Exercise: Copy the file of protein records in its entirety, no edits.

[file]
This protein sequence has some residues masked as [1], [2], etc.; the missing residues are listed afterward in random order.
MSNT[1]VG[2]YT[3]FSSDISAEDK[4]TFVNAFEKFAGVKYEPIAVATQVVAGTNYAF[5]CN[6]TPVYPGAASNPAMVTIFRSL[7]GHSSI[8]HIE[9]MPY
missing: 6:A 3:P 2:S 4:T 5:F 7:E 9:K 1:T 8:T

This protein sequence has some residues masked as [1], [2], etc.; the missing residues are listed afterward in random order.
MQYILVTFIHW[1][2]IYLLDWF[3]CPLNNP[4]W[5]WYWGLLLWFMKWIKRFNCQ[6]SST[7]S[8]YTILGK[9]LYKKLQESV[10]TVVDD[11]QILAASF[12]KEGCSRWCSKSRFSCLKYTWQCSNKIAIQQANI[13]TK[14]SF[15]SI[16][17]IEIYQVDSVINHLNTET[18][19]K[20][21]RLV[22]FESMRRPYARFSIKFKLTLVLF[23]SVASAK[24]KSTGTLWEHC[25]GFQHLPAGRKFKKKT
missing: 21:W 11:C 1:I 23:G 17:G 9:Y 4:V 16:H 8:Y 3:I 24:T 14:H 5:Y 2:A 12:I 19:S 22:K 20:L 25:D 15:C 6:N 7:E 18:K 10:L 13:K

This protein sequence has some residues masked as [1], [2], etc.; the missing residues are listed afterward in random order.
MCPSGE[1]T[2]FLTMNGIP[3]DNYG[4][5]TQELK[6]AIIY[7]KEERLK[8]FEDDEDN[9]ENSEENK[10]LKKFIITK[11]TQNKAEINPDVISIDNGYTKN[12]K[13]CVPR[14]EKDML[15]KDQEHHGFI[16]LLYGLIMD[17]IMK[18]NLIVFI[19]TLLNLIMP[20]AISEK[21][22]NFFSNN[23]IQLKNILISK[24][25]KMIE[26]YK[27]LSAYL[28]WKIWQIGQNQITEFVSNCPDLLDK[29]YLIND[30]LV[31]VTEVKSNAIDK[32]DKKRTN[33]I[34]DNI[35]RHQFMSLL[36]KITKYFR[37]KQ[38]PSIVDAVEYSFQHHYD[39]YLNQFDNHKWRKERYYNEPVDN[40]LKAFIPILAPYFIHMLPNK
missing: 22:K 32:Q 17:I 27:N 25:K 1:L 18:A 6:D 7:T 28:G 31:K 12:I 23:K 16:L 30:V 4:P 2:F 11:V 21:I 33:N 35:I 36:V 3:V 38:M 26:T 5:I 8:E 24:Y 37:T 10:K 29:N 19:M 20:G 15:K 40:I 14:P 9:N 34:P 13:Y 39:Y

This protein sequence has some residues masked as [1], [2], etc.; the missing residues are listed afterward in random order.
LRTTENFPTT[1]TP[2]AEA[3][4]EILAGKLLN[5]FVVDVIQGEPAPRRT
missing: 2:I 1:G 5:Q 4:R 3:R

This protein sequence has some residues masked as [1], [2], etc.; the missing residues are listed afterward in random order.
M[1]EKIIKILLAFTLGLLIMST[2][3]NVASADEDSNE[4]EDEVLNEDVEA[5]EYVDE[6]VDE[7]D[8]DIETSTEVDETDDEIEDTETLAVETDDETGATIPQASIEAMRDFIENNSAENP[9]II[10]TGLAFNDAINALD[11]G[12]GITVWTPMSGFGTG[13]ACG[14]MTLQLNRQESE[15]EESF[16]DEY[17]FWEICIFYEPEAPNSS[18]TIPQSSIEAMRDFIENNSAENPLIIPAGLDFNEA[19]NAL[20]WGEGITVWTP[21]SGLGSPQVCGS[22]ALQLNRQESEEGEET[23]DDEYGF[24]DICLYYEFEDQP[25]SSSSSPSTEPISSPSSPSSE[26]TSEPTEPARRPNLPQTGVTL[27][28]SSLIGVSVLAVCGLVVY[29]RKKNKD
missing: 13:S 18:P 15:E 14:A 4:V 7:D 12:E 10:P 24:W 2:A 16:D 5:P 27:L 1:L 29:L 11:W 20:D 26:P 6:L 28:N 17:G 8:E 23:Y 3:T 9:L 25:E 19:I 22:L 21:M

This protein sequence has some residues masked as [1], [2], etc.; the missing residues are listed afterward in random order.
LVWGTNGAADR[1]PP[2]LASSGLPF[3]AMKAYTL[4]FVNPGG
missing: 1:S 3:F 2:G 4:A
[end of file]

This protein sequence has some residues masked as [1], [2], etc.; the missing residues are listed afterward in random order.
MSNT[1]VG[2]YT[3]FSSDISAEDK[4]TFVNAFEKFAGVKYEPIAVATQVVAGTNYAF[5]CN[6]TPVYPGAASNPAMVTIFRSL[7]GHSSI[8]HIE[9]MPY
missing: 6:A 3:P 2:S 4:T 5:F 7:E 9:K 1:T 8:T

This protein sequence has some residues masked as [1], [2], etc.; the missing residues are listed afterward in random order.
MQYILVTFIHW[1][2]IYLLDWF[3]CPLNNP[4]W[5]WYWGLLLWFMKWIKRFNCQ[6]SST[7]S[8]YTILGK[9]LYKKLQESV[10]TVVDD[11]QILAASF[12]KEGCSRWCSKSRFSCLKYTWQCSNKIAIQQANI[13]TK[14]SF[15]SI[16][17]IEIYQVDSVINHLNTET[18][19]K[20][21]RLV[22]FESMRRPYARFSIKFKLTLVLF[23]SVASAK[24]KSTGTLWEHC[25]GFQHLPAGRKFKKKT
missing: 21:W 11:C 1:I 23:G 17:G 9:Y 4:V 16:H 8:Y 3:I 24:T 14:H 5:Y 2:A 12:I 19:S 22:K 20:L 25:D 15:C 6:N 7:E 18:K 10:L 13:K

This protein sequence has some residues masked as [1], [2], etc.; the missing residues are listed afterward in random order.
MCPSGE[1]T[2]FLTMNGIP[3]DNYG[4][5]TQELK[6]AIIY[7]KEERLK[8]FEDDEDN[9]ENSEENK[10]LKKFIITK[11]TQNKAEINPDVISIDNGYTKN[12]K[13]CVPR[14]EKDML[15]KDQEHHGFI[16]LLYGLIMD[17]IMK[18]NLIVFI[19]TLLNLIMP[20]AISEK[21][22]NFFSNN[23]IQLKNILISK[24][25]KMIE[26]YK[27]LSAYL[28]WKIWQIGQNQITEFVSNCPDLLDK[29]YLIND[30]LV[31]VTEVKSNAIDK[32]DKKRTN[33]I[34]DNI[35]RHQFMSLL[36]KITKYFR[37]KQ[38]PSIVDAVEYSFQHHYD[39]YLNQFDNHKWRKERYYNEPVDN[40]LKAFIPILAPYFIHMLPNK
missing: 22:K 32:Q 17:I 27:N 25:K 1:L 18:A 6:D 7:T 28:G 31:K 12:I 23:K 16:L 30:V 4:P 2:F 11:V 21:I 33:N 35:I 36:V 3:V 38:M 26:T 5:I 8:E 24:Y 37:T 10:K 29:N 19:M 20:G 15:K 40:I 14:P 9:N 34:P 13:Y 39:Y

This protein sequence has some residues masked as [1], [2], etc.; the missing residues are listed afterward in random order.
LRTTENFPTT[1]TP[2]AEA[3][4]EILAGKLLN[5]FVVDVIQGEPAPRRT
missing: 2:I 1:G 5:Q 4:R 3:R

This protein sequence has some residues masked as [1], [2], etc.; the missing residues are listed afterward in random order.
M[1]EKIIKILLAFTLGLLIMST[2][3]NVASADEDSNE[4]EDEVLNEDVEA[5]EYVDE[6]VDE[7]D[8]DIETSTEVDETDDEIEDTETLAVETDDETGATIPQASIEAMRDFIENNSAENP[9]II[10]TGLAFNDAINALD[11]G[12]GITVWTPMSGFGTG[13]ACG[14]MTLQLNRQESE[15]EESF[16]DEY[17]FWEICIFYEPEAPNSS[18]TIPQSSIEAMRDFIENNSAENPLIIPAGLDFNEA[19]NAL[20]WGEGITVWTP[21]SGLGSPQVCGS[22]ALQLNRQESEEGEET[23]DDEYGF[24]DICLYYEFEDQP[25]SSSSSPSTEPISSPSSPSSE[26]TSEPTEPARRPNLPQTGVTL[27][28]SSLIGVSVLAVCGLVVY[29]RKKNKD
missing: 13:S 18:P 15:E 14:A 4:V 7:D 12:E 10:P 24:W 2:A 16:D 5:P 27:L 1:L 29:L 11:W 20:D 26:P 6:L 28:N 17:G 8:E 23:Y 3:T 9:L 25:E 19:I 22:L 21:M

This protein sequence has some residues masked as [1], [2], etc.; the missing residues are listed afterward in random order.
LVWGTNGAADR[1]PP[2]LASSGLPF[3]AMKAYTL[4]FVNPGG
missing: 1:S 3:F 2:G 4:A